These considerations must be borne in mind whenever there is talk of a theory serving as a guide to self-knowledge.  There is and can be no self-knowledge based on theoretical assumptions, for the object of self-knowledge is an individual - a relative exception and an irregular phenomenon.  (Ibid., p. 5)
Jung maintains that scientific education is based "in the main on statistical truths and abstract knowledge."  The view of the human being, given by science, is consequently rational, dry and unrealistic.  He calls the individual in this book "an irrational datum," which doubtless s/he is.  This "irrational datum" is "the true and authentic carrier of reality, the concrete man as opposed to the unreal ideal or normal man" of science. (See ibid., pp. 6-7)

The State as Absolute:

Jung argues that what is lacking is an authentic experience of the unconscious, that aspect of the individual that makes him uniquely who he is.  Indeed, he contends that the individual of today is an anonymous social unit, a virtual slave of the state.  He is part of a mass-minded society and his goals and meaning no longer lie in his own psychological and moral development, but rather are determined by the external policy of the state.  In this way the individual feels very impotent indeed.  In consequence of such impotence, powerlessness and lostness, he is rendered more and more dependent on external definitions of self - definitions offered by the State and its many sundry organs.  In this set up, the individual is rendered diminished in all aspects of his nature as a human being. All ethics and morality, therefore, come from the laws and edicts of the State:


The moral responsibility of the individual is then inevitably replaced by the policy of the State (raison d'état).  Instead of moral and mental differentiation of the individual you have public welfare and the raising of the living standard.  The goal and meaning of individual life (which is the only real life) no longer lie in individual development but in the policy of the State, which is thrust upon the individual from outside and consists in the execution of an abstract idea which ultimately tends to attract all life to itself.  The individual is increasingly deprived of the moral decision as to how he should live his own life, and instead is ruled, fed, clothed and educated as a social unit... State policy decides what shall be taught and studied...  (Ibid., pp.  8-9)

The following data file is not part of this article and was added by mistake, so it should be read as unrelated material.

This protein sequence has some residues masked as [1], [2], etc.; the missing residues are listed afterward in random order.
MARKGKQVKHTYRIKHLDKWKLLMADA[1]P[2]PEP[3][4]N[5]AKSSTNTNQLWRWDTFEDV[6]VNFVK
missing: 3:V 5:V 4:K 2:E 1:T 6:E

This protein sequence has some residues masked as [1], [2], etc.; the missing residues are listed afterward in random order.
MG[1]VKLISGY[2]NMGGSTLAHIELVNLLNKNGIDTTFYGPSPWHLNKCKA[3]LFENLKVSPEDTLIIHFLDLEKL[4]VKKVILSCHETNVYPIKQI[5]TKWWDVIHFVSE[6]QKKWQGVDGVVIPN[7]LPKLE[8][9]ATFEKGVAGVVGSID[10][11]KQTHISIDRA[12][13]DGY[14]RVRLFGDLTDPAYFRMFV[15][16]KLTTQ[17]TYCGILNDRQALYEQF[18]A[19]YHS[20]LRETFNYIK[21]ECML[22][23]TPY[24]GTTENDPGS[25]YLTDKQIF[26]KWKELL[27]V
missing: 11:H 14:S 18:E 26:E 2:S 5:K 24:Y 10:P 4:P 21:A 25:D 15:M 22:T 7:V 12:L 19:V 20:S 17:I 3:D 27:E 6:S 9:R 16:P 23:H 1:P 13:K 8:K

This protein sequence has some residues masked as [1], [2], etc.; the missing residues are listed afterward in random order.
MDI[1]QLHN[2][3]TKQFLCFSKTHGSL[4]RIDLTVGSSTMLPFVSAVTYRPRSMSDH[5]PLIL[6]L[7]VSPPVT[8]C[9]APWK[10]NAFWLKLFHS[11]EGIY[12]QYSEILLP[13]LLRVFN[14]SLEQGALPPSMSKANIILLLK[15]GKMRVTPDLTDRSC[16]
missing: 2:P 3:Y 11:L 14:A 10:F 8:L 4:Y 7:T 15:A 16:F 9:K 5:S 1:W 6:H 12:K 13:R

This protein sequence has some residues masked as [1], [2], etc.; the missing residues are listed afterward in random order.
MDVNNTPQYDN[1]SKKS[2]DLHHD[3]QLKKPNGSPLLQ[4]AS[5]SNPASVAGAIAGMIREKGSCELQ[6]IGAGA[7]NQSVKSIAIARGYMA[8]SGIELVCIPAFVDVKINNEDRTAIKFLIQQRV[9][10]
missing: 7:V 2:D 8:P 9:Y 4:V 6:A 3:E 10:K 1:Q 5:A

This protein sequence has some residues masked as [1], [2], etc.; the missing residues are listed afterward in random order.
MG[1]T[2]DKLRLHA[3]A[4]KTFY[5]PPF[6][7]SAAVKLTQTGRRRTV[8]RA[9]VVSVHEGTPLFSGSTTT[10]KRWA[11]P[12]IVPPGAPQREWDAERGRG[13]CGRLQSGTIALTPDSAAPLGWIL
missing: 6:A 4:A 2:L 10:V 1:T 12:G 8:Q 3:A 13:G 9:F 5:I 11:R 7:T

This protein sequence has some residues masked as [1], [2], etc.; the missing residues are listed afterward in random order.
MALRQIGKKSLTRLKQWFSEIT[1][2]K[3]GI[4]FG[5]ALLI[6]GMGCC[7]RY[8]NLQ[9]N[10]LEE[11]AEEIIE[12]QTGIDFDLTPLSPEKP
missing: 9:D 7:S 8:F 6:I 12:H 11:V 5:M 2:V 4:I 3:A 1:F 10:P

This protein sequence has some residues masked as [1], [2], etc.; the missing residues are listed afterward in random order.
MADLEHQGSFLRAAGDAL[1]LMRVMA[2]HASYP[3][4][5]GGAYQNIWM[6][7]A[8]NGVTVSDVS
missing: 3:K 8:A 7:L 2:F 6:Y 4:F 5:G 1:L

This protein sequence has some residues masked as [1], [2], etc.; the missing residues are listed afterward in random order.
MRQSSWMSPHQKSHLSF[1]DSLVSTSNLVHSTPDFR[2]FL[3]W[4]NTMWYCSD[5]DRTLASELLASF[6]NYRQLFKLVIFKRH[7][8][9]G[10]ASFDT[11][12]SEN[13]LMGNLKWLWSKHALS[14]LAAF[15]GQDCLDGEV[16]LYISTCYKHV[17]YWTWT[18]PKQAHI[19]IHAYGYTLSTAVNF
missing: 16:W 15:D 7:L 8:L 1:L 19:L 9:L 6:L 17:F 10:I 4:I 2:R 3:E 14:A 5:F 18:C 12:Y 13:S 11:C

Unconscious Forces at Work:

As I said above, this book was written in 1957 at the height of the Cold War.  Jung was consequently very conscious of the oppression of the totalitarian régime of The Soviet Union where the State certainly exercised extreme control over its citizenry to the point that they were mere automata or cogs in the huge State Machine, to use a rather simplistic metaphor.  He points out rather insightfully that such one-sidedness as exhibited in the suppression of rights and freedoms is "always compensated psychologically by unconscious subversive tendencies."  (Ibid., p. 9)

Our scholarly psychiatrist goes on to argue that where huge masses of people are present, as in the former Soviet Union, the sense of the individual disappears and that one of the chief factors for this "psychological mass-mindedness" is scientific rationalism.  This mass-mindedness, a word I love and typically German, robs the individual of his dignity:

As a social unit he has lost his individuality and become a mere abstract number in the bureau of statistics... The bigger the crowd the more negligible the individual becomes.  But if the individual, overwhelmed by the sense of his own puniness (Jung had already mentioned the millions of people who go to make up the population of the Soviet Union) and impotence, should feel that his life has lost its meaning... then he is already on the road to State slavery... But that is just what is happening today: we are all fascinated and overawed by statistical truths and large numbers and are daily apprised of the nullity and futility of the individual personality.  (Ibid., pp 10-11)